The War Memorial Hall in Seoul, South Korea, is a museum on Korea's 5000 year history of resistance to outside forces.  The museum has a sepcial section on the Korean War.   On June 25, 2000, the South Korean government held a ceremony in front of the Korean War Museum to memorize the 50th Anniversary of the Korean War.  I was able to attend the ceremony.  Here are some pictures about the Korean War section.

This statue is located outside of the War Memorial in Seoul.  It comes from a real story of two Korean brothers who were separated by the war.  The elder brother who was a ROK (South Korea ) army officer, met his younger brother, who was a soldier in North Korean People's Army, on the battle ground.  The staute also expresses the strong desire of the Koreans of both sides for reunion.

The statue from a distance.

Some Buddhist monks from Thailand were visiting the museum.

I am in front of the statue.

I am in front of the heavy weaponry used in the Korean War inside the War memorial in Seoul.

I am with Mr. Desfor Max, who was an AP photographer during the Korean War.  The picture behind us was taken by him and won an international award.   The picutre stands at the entrance of the Korean War section.  I was very lucky to meet him in the museum.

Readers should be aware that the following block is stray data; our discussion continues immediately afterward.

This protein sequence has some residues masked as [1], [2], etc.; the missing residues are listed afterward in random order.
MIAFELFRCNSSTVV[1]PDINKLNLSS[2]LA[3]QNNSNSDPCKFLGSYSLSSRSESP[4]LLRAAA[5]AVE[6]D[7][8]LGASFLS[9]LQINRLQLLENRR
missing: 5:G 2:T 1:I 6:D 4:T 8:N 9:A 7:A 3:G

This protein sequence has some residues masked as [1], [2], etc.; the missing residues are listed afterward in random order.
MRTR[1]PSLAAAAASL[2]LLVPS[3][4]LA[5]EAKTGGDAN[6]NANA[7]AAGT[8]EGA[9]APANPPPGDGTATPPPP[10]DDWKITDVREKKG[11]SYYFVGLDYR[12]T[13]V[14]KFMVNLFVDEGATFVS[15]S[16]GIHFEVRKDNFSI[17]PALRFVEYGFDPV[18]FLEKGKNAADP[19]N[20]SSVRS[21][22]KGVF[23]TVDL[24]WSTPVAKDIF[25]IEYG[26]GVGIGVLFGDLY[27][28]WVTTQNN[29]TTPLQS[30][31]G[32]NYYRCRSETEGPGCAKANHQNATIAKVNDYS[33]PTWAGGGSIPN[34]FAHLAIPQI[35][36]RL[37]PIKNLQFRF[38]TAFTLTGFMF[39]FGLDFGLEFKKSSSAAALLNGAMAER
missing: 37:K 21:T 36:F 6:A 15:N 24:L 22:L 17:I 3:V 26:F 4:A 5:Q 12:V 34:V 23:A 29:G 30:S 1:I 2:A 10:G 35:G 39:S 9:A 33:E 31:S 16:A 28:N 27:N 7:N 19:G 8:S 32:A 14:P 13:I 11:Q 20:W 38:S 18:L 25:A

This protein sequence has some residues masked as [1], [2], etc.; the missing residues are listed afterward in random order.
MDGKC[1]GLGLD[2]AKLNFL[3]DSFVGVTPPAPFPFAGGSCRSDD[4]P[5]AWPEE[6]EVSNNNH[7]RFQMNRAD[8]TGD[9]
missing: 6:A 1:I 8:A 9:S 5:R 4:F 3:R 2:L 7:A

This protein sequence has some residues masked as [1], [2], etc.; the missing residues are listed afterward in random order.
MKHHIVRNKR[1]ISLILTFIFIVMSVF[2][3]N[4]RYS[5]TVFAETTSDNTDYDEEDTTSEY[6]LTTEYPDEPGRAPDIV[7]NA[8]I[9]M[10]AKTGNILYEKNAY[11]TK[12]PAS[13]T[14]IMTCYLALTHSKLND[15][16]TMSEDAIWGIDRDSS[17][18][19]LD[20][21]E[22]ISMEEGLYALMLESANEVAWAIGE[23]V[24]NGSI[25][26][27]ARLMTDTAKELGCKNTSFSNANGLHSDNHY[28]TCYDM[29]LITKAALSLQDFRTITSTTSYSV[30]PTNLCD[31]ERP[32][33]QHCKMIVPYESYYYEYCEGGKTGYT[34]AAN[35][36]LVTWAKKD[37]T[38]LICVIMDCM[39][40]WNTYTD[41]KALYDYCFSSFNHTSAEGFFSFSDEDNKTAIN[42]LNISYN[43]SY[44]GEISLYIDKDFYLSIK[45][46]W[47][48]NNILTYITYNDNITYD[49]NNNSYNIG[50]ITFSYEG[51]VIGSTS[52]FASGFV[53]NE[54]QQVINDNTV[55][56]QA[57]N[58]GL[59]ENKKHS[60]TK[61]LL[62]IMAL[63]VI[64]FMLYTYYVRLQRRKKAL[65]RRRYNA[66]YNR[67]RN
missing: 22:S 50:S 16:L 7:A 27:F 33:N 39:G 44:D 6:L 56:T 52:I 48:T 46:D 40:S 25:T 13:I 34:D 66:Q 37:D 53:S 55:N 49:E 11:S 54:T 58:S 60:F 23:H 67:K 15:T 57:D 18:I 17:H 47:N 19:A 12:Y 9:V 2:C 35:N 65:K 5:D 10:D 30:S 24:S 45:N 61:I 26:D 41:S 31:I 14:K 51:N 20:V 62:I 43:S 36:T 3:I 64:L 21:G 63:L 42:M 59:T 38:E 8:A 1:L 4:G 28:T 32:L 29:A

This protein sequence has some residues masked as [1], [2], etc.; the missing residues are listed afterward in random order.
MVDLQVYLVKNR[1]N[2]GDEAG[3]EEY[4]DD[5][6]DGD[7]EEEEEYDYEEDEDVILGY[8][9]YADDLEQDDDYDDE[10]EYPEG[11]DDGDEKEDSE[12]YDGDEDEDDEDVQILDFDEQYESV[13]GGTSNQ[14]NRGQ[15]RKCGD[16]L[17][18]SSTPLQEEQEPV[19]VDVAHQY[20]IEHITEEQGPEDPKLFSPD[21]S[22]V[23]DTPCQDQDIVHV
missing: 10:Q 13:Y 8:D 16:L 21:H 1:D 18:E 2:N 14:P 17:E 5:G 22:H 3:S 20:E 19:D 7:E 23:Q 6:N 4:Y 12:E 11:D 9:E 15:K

Mr. Desfor Max.  He is in his early 80s.

I am among millions of Korean refugees during the war.

Picture of General Clark siging the Korean War Armistice Agreement in July 1953.

Picture of Kim Il Sung at the time of the Korean War breaking out in 1950.

General Peng Dehuai (CPV supreme commander) and Kim Il Sung during the Korean War.

Kim Il Sung, 2nd from right, with some of his North Korean People's Army officers.

General Peng Dehuai, Supreme Commander of the CPV forces, during the Korean War.

Mao and his elder son, Mao Anying, who died of the American bombing in Korea.

Mr. Qiao Guanhua, one of the chief Chinese negotiators behind the scene during the Korean War cease-fire negotiations.

The CPV soldiers getting their rations.

The CPV troops are charging forward in a battle.

The CPV soldiers entertaining themselves inside their bunker structure inside the mountain ridges.

Another look at the CPV soldiers life inside the bunker structure.  The mug in the lower center has the line that says "To the most beloved."

The CPV soldiers are making Chinese dumplins inside the bunker structure during the war.

The CPV POWs in captivity under the UNC custody.  Out of some 21,000 Chinese CPV POWs, only one thirds,  7,000 returned to mainland China at the time of the signing of the Armistice Agreement.